Next Story

Student Project into Space, NASA Comes Up With Chicago Planetarium

As the NASA-owned, Northrop Grumann-developed Antares rocket successfully blasted off from the coast of Virginia on April 17, it wasn’t just making a resupply mission to the International Space Station.

0
Earth
“Our main goal was to see if the ozone layer is getting thinner and by how much, and if there is different parts of the Earth’s atmosphere getting thinner because of the pollution and greenhouse gases, Pixabay

 

College student Fatima Guerra, 19, will be the first to admit, she’s into some really nerdy stuff.

“Like, up there nerdy.”

“Way up there nerdy,” she says. “All the way up into space.”

Guerra is an astronomer in training, involved since a high school internship with a small project at the Adler Planetarium, with big goals.

“Our main goal was to see if the ozone layer is getting thinner and by how much, and if there is different parts of the Earth’s atmosphere getting thinner because of the pollution and greenhouse gases,” she told VOA from the laboratory at the Adler where she often works.

FILE - Apollo 13 crew members Commander Captain James A. Lovell, Jr., right, and Lunar Module Pilot Fred W. Haise pose for a photo during a 40th Anniversary reunion of the moon mission at the Adler Planetarium, April 12, 2010, in Chicago.
Apollo 13 crew members Commander Captain James A. Lovell, Jr., right, and Lunar Module Pilot Fred W. Haise pose for a photo during a 40th Anniversary reunion of the moon mission at the Adler Planetarium, April 12, 2010, in Chicago. VOA

Coding ThinSat

Data that sheds light on those circumstances is gathered by a small electronic device called “ThinSat” designed to orbit the Earth. It is developed not by high-paid engineers and software programmers, but by Chicago-area students like Guerra.

“We focused on coding the different parts of the sensors that the ThinSat is composed of. So, we coded so that it can measure light intensity, pressure.”

“This stuff is very nerdy,” Jesus Garcia admits with a chuckle.

“What we hope to accomplish is look at Earth from space as if it was the very first exoplanet that we have. So, imagine that we are looking at the very first images from a very distant planet.”

As a systems engineer, Garcia oversees the work of the students developing ThinSat for the Adler’s Far Horizon’s Project, which he outlines “bring all types of students, volunteers and our staff to develop projects, engineering projects, that allow us to answer scientific questions.”

Garcia says the students he works with on the project cross national, racial and cultural divides to work toward a common goal.

“Here at the Adler, we have students who are minorities who have been faced with challenges of not having opportunities presented to them,” he said. “And here we are presenting a mission where they are collaborating with us scientists and engineers on our first mission that is going into space.”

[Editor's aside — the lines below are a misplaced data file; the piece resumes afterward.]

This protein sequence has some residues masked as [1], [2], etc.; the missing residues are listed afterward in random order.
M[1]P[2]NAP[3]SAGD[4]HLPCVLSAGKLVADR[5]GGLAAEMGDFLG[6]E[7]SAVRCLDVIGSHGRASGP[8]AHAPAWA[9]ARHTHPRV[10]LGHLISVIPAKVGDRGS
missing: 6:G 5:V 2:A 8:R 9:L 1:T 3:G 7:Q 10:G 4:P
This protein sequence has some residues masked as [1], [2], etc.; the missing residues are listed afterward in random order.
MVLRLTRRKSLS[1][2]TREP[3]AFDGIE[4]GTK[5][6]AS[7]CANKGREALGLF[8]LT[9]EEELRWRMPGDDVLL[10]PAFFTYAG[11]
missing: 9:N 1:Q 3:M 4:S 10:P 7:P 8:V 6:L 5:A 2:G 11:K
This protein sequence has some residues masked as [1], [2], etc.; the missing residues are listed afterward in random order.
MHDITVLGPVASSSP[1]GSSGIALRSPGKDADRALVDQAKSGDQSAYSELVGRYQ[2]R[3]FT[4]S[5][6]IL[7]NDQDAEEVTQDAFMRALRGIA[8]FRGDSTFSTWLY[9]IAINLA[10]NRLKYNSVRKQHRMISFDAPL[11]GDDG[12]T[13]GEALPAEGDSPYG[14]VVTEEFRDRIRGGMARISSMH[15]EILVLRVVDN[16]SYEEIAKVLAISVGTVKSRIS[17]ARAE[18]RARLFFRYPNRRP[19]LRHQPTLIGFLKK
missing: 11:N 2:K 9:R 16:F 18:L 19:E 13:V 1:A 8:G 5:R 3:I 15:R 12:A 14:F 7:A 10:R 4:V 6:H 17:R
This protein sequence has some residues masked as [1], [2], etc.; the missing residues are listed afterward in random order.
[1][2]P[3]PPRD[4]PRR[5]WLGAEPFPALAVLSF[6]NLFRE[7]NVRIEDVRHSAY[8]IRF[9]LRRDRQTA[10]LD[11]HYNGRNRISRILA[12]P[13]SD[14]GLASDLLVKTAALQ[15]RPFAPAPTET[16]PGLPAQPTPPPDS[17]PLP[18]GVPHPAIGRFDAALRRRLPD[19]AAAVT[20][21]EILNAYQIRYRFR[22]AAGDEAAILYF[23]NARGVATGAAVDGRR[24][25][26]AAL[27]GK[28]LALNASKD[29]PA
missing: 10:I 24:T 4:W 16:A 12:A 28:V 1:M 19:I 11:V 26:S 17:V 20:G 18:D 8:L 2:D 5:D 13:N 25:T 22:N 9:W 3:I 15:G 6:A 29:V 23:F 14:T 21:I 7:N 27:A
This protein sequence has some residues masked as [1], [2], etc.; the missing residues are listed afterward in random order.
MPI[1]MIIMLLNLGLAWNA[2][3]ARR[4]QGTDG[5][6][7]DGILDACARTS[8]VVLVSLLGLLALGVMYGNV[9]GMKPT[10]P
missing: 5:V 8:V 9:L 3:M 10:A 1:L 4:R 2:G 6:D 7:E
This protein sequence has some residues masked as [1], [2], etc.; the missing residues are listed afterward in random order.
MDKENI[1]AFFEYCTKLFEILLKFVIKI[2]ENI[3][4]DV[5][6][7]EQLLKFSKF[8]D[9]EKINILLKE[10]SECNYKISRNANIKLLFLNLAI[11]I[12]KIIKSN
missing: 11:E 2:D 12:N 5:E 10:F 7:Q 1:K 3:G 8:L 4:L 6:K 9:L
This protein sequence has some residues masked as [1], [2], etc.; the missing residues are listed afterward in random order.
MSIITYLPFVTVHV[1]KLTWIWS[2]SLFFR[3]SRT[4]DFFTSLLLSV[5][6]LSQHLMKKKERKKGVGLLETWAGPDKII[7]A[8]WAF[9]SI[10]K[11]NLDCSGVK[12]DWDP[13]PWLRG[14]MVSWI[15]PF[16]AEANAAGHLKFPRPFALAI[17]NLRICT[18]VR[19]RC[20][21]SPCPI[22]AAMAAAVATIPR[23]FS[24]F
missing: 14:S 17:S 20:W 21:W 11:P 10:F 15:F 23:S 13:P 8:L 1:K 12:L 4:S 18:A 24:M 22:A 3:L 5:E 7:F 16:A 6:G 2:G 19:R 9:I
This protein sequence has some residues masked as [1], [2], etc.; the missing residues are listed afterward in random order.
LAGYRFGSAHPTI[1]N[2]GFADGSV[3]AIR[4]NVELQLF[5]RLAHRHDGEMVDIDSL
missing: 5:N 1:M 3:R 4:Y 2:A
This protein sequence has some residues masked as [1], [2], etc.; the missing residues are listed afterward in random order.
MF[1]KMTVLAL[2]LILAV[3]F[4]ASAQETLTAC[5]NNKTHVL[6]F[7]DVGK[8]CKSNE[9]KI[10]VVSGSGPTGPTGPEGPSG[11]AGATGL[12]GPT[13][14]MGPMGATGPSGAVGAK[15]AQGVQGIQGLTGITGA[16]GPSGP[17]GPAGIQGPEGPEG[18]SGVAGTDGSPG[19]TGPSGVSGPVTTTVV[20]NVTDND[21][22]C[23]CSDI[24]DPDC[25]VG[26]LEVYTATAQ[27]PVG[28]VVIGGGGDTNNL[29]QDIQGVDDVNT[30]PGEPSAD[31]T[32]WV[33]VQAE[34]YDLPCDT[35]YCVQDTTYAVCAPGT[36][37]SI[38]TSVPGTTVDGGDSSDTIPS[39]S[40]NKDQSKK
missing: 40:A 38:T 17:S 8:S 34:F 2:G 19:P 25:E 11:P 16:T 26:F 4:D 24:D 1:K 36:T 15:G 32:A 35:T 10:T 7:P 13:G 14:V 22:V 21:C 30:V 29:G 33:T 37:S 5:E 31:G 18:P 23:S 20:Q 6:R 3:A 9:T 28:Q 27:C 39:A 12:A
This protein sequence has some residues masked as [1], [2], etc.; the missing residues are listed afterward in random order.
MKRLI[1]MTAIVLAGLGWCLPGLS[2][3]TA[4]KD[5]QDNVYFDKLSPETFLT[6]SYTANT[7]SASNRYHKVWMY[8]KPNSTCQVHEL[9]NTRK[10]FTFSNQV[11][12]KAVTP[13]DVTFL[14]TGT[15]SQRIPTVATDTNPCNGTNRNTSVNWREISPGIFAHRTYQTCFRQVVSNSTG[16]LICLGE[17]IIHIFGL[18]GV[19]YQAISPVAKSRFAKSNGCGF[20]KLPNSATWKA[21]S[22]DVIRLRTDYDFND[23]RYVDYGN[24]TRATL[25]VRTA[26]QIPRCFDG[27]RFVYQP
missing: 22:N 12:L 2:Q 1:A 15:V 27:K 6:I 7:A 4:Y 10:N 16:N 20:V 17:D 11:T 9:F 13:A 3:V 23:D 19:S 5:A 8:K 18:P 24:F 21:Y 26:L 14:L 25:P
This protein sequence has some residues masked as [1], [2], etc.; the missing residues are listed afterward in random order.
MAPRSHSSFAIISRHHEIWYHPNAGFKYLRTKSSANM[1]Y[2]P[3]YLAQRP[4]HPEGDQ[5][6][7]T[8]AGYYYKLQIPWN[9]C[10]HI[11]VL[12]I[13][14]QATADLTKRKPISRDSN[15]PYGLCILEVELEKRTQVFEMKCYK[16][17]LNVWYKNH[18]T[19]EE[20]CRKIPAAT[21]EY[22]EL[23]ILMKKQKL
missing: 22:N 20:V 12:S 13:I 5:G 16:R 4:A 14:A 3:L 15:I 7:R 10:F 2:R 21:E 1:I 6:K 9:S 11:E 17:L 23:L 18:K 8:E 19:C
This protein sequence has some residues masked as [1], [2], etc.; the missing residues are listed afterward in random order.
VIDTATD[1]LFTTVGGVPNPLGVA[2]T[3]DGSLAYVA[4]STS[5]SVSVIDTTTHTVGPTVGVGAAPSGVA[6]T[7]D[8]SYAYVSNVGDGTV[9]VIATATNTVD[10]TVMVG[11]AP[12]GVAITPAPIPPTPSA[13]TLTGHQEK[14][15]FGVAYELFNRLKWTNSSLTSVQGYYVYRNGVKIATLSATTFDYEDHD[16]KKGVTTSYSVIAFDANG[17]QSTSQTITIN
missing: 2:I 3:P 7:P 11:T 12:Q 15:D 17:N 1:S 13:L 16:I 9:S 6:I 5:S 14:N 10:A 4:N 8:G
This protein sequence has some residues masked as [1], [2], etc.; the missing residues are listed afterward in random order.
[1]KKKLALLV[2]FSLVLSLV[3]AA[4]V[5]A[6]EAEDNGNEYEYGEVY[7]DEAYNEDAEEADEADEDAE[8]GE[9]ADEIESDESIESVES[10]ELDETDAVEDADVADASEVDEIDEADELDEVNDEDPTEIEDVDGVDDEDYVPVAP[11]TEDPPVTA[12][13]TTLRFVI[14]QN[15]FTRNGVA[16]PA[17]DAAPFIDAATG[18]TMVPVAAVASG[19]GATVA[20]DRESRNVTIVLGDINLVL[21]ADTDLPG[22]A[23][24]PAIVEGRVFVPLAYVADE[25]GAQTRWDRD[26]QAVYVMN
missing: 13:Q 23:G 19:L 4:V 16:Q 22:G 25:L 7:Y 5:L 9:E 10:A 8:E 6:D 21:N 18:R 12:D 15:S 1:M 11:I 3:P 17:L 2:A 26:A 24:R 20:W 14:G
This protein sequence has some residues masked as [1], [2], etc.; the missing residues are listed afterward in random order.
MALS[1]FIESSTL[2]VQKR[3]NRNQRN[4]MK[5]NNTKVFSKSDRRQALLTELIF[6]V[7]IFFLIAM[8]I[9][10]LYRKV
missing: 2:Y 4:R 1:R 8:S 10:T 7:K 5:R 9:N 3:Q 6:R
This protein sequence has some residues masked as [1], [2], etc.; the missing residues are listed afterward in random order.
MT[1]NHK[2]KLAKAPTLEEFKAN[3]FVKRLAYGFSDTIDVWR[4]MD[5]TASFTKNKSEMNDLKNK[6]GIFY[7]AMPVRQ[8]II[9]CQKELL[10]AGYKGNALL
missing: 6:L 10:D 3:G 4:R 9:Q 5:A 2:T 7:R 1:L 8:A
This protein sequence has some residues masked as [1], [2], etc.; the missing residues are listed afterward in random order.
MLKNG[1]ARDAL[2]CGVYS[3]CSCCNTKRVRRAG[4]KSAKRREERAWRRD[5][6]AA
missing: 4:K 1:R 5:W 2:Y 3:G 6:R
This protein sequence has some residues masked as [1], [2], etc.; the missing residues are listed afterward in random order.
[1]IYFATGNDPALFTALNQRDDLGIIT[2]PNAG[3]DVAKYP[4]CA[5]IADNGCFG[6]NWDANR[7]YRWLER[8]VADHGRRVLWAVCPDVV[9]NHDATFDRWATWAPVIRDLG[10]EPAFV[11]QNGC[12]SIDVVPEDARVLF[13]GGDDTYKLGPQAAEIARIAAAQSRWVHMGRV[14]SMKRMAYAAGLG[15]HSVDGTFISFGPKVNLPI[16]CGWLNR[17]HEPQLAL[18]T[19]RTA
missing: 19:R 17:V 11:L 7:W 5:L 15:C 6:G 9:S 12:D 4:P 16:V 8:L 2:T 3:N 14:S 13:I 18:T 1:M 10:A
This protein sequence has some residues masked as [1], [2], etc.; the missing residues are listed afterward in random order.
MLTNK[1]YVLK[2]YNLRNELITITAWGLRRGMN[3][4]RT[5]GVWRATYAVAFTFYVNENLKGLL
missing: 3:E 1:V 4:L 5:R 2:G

Rocket carries project into space

As the NASA-owned, Northrop Grumann-developed Antares rocket successfully blasted off from the coast of Virginia on April 17, it wasn’t just making a resupply mission to the International Space Station.

On board was ThinSat, the culmination of work by many at the Adler, including Guerra, who joined the Far Horizons team as a high school requirement that ended up becoming much more.

“A requirement can become a life-changing opportunity, and you don’t even know it,” she told VOA. “It’s really exciting to see, or to know, especially, that my work is going to go up into space and help in the scientific world.”

Daughter of immigrants

It is also exciting for her parents, immigrants from Guatemala, who can boast that their daughter is one of the few who can claim to have built a satellite orbiting the Earth.

“I told them it might become a worldwide type of news, and I’m going to be a part of it. And they were really proud. And they were calling my family over there and saying, ‘She might be on TV.’ And it’s something they really feel a part of me about,” Guerra said.

Also Read: ‘Big Steps To Reduce Carbon Emission’ Apple Expects Cooperation With China on Clean Energy

Long after the data compiled by ThinSat is complete, Guerro will still have a place in history as a member of a team that put the first satellite developed by a private planetarium into space.

She says her friends don’t think that’s nerdy at all.

“It’s cool, because it’s interesting to see that something so nerdy is actually going to work, and is going to go up into something so important,” she said. (VOA)